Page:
As a result of the client-side data caching, there may be a minor increase in client memory utilization should multiple cursors be active in the application. Memory Allocation

Memory Allocation

SuperServer will now allocate memory in such a way that it can be released back to OS instead of the engine's internal heap manager. The initial pass is to target database buffers and sort buffers to use this mechanism; they are obvious candidates: A sort buffer is 128Kb and database buffer pools can be multiple megabytes or potentially gigabytes. The current implementation also includes memory allocations greater than 256KB. Thus all allocation requests greater than 256K in the engine will be allocated, and subsequently released back to the OS.

Lock Management

New parameters in isc_config

V4_SOLARIS_STALL_VALUE - Classic Solaris platforms only.

Solaris is known to be "unfair" to the processes (threads) waiting on mutexes - with a mutex that is in high contention (such as InterBase lock table mutex) it is possible for some processes to never manage to acquire the mutex. To fight this problem we implemented a " fairness" algorithm . In this algorithm a process (thread) entering the lock table tries to determine if other processes have been "starved" out of the lock table. If so, the thread voluntarily releases the lock table and goes to sleep. When the "starved" process (thread) finally acquires the lock table it does its work and on exit awakens all the processes that went to sleep due to its starvation. This parameter specifies how long a process (thread) should sleep to let the "starved" process run.

Default: 60 seconds. Minimum: 0. Maximum: 200. To disable the algorithm the parameter should be set to 0.


This parameter specifies a number of hash slots in the lock table. The higher the parameter the shorter the hash chains. Shorter hash chains result in faster lock operation and decrease the likelihood that a process will context switch while owning the lock table mutex. On the other hand more hash slots require more space in the lock table (101 hash slot cost 800 bytes, a setting of 501 would cost an additional 3200 bytes, but reduce lock hash chains by a factor of 5 approximately).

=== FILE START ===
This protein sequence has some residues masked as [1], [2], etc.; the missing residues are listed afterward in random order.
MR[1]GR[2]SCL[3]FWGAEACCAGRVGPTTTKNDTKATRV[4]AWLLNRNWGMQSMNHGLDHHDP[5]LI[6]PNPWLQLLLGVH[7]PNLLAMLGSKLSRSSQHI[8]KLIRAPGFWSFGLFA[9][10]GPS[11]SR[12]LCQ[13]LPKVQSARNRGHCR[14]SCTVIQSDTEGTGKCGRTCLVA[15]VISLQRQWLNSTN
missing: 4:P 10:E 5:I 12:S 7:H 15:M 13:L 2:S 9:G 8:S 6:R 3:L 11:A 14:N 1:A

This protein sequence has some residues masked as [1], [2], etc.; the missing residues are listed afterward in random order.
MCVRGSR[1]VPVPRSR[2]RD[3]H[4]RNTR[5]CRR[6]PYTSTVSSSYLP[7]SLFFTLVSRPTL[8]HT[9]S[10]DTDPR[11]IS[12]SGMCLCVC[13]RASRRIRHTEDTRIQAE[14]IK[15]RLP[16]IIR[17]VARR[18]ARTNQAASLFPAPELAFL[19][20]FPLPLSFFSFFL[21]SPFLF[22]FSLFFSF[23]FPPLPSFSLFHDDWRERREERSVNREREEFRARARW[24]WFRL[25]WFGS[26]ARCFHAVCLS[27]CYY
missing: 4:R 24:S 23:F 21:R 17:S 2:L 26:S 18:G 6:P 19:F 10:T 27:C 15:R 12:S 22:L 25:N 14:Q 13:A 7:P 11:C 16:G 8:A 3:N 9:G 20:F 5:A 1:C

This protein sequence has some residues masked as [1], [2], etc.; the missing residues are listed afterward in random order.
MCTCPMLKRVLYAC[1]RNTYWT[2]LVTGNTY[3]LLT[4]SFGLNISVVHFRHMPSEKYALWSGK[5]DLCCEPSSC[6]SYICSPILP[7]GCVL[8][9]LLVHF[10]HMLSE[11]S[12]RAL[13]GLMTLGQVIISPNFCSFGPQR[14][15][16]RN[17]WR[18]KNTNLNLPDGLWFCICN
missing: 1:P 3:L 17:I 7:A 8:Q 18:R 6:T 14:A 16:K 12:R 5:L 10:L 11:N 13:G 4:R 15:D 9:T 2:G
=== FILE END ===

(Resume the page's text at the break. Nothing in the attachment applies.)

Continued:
Default: 101. Minimum: 101. Maximum: 2048.

Changes to existing parameters


The parameter specifies the size of the lock table. Default is 96K. In the Superserver on all platforms and Classic architecture without MMAP_SUPPORTED the lock table size is not changed (increased) automatically. User needs to increase the above parameter in isc_config file. Also, in the SuperServer without MMAP_SUPPORTED a memory segment for the lock table is allocated exactly of a size specified by the parameter even if a memory segment of another size with the same key already exists in a system. The same could be said about V4_EVENT_MEM_SIZE.

Grant/Revoke UNIX group privileges through SQL

Support UNIX group on GRANT/REVOKE statements unix_role. This is a new feature. In the past, UNIX group privileges could only be granted/revoked through IB proprietary language called GDML. With this new feature, now user could grant/revoke UNIX group privileges through SQL GRANT/REVOKE statements.